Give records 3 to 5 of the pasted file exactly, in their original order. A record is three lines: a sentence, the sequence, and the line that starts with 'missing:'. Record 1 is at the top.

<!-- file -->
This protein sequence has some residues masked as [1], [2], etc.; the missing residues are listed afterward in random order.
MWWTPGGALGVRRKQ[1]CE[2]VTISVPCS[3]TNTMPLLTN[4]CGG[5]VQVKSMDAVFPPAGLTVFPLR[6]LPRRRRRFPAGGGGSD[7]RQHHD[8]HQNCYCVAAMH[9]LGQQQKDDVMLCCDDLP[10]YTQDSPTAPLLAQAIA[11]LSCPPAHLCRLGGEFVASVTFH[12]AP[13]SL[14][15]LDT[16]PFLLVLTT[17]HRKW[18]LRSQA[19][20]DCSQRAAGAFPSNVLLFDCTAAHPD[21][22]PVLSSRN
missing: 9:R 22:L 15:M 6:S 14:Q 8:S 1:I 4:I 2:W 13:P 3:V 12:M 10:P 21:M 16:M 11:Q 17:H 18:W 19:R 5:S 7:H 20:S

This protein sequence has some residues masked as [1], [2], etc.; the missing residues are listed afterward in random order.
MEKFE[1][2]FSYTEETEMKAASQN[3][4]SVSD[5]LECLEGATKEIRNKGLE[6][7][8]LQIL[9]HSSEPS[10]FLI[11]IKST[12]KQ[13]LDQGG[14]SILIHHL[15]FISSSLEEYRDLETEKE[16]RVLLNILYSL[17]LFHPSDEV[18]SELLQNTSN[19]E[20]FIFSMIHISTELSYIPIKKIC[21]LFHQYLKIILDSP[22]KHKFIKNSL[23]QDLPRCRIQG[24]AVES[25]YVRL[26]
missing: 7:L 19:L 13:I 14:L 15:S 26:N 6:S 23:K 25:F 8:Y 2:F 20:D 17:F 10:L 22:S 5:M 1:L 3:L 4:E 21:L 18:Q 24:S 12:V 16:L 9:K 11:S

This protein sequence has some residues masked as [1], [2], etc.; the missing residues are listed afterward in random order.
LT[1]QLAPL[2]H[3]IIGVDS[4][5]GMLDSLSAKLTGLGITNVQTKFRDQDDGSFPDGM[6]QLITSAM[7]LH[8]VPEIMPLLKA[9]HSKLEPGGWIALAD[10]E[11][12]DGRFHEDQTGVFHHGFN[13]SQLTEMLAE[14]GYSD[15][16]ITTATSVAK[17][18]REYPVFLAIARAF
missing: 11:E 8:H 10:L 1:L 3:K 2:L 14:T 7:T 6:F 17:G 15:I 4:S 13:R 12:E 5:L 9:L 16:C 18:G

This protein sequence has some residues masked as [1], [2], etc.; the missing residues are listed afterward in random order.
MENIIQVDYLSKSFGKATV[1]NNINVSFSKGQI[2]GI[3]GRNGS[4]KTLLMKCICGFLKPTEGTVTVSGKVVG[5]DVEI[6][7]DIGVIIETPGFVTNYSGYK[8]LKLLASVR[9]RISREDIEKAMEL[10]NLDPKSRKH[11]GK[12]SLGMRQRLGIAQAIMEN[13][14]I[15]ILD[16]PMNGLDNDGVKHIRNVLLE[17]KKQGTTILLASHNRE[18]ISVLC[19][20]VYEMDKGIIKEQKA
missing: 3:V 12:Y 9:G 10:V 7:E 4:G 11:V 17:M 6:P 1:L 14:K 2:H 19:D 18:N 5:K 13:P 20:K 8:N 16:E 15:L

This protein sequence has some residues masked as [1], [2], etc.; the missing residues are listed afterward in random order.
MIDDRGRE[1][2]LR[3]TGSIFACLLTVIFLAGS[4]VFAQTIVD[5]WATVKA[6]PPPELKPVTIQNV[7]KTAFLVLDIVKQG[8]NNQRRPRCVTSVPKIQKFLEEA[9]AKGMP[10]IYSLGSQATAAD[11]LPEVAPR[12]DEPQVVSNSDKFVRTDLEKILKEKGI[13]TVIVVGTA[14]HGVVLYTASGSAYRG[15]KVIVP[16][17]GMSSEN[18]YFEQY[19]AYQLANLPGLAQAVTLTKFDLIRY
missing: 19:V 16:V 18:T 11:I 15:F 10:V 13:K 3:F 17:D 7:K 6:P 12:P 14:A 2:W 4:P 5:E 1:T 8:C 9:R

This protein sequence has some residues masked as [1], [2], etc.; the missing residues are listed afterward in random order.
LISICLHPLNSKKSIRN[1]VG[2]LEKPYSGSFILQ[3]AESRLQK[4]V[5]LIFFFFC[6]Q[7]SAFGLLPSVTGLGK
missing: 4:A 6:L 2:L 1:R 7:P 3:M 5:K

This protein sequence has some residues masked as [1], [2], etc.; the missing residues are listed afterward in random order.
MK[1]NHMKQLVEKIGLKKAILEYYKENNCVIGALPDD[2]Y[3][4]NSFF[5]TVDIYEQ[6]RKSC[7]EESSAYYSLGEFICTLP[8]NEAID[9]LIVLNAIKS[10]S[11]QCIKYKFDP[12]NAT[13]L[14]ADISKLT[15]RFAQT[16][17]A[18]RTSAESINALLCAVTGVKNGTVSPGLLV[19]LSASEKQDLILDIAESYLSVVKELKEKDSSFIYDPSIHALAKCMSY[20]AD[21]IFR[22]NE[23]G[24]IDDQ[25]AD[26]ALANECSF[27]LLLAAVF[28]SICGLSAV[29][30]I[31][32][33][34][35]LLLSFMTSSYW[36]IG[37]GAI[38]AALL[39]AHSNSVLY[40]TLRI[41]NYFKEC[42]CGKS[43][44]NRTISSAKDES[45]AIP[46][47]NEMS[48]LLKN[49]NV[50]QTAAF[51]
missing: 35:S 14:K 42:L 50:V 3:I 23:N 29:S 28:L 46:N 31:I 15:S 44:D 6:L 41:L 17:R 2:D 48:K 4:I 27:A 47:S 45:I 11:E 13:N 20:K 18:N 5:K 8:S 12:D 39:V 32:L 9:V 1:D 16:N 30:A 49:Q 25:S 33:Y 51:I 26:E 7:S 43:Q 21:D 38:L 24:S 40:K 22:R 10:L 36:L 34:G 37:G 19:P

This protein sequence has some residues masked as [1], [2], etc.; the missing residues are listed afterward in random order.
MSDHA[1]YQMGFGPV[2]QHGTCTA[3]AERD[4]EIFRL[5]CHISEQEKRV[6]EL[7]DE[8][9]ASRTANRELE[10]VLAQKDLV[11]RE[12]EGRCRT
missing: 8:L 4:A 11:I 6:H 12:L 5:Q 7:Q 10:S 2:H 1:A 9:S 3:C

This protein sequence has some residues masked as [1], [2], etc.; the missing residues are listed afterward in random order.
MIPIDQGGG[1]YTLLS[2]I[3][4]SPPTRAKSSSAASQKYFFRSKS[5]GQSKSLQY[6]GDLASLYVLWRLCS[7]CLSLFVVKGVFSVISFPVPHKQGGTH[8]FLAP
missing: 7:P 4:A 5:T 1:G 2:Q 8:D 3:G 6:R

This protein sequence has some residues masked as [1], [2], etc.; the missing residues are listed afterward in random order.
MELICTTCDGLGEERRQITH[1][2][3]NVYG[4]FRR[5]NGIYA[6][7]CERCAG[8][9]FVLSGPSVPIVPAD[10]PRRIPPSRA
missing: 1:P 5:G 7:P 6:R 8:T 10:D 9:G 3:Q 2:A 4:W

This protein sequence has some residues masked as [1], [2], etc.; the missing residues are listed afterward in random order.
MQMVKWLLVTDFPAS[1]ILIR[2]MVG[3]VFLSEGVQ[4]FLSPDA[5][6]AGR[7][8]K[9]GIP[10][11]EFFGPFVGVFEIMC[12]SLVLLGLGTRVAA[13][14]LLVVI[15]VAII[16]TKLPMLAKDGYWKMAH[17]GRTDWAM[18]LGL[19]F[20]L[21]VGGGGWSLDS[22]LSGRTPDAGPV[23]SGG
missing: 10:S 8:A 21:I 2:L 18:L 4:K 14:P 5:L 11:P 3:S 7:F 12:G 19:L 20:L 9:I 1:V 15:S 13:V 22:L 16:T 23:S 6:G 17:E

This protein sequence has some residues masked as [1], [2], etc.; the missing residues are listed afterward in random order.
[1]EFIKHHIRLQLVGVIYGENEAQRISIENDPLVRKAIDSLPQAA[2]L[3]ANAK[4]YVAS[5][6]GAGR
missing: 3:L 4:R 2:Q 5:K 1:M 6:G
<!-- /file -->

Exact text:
This protein sequence has some residues masked as [1], [2], etc.; the missing residues are listed afterward in random order.
LT[1]QLAPL[2]H[3]IIGVDS[4][5]GMLDSLSAKLTGLGITNVQTKFRDQDDGSFPDGM[6]QLITSAM[7]LH[8]VPEIMPLLKA[9]HSKLEPGGWIALAD[10]E[11][12]DGRFHEDQTGVFHHGFN[13]SQLTEMLAE[14]GYSD[15][16]ITTATSVAK[17][18]REYPVFLAIARAF
missing: 11:E 8:H 10:L 1:L 3:K 2:L 14:T 7:T 6:F 17:G 15:I 4:S 13:R 12:E 5:L 9:L 16:C 18:G

This protein sequence has some residues masked as [1], [2], etc.; the missing residues are listed afterward in random order.
MENIIQVDYLSKSFGKATV[1]NNINVSFSKGQI[2]GI[3]GRNGS[4]KTLLMKCICGFLKPTEGTVTVSGKVVG[5]DVEI[6][7]DIGVIIETPGFVTNYSGYK[8]LKLLASVR[9]RISREDIEKAMEL[10]NLDPKSRKH[11]GK[12]SLGMRQRLGIAQAIMEN[13][14]I[15]ILD[16]PMNGLDNDGVKHIRNVLLE[17]KKQGTTILLASHNRE[18]ISVLC[19][20]VYEMDKGIIKEQKA
missing: 3:V 12:Y 9:G 10:V 7:E 4:G 11:V 17:M 6:P 1:L 14:K 2:H 19:D 18:N 5:K 13:P 20:K 8:N 16:E 15:L

This protein sequence has some residues masked as [1], [2], etc.; the missing residues are listed afterward in random order.
MIDDRGRE[1][2]LR[3]TGSIFACLLTVIFLAGS[4]VFAQTIVD[5]WATVKA[6]PPPELKPVTIQNV[7]KTAFLVLDIVKQG[8]NNQRRPRCVTSVPKIQKFLEEA[9]AKGMP[10]IYSLGSQATAAD[11]LPEVAPR[12]DEPQVVSNSDKFVRTDLEKILKEKGI[13]TVIVVGTA[14]HGVVLYTASGSAYRG[15]KVIVP[16][17]GMSSEN[18]YFEQY[19]AYQLANLPGLAQAVTLTKFDLIRY
missing: 19:V 16:V 18:T 11:I 15:F 10:V 13:K 3:F 17:D 7:K 6:P 12:P 14:A 2:W 4:P 5:E 1:T 8:C 9:R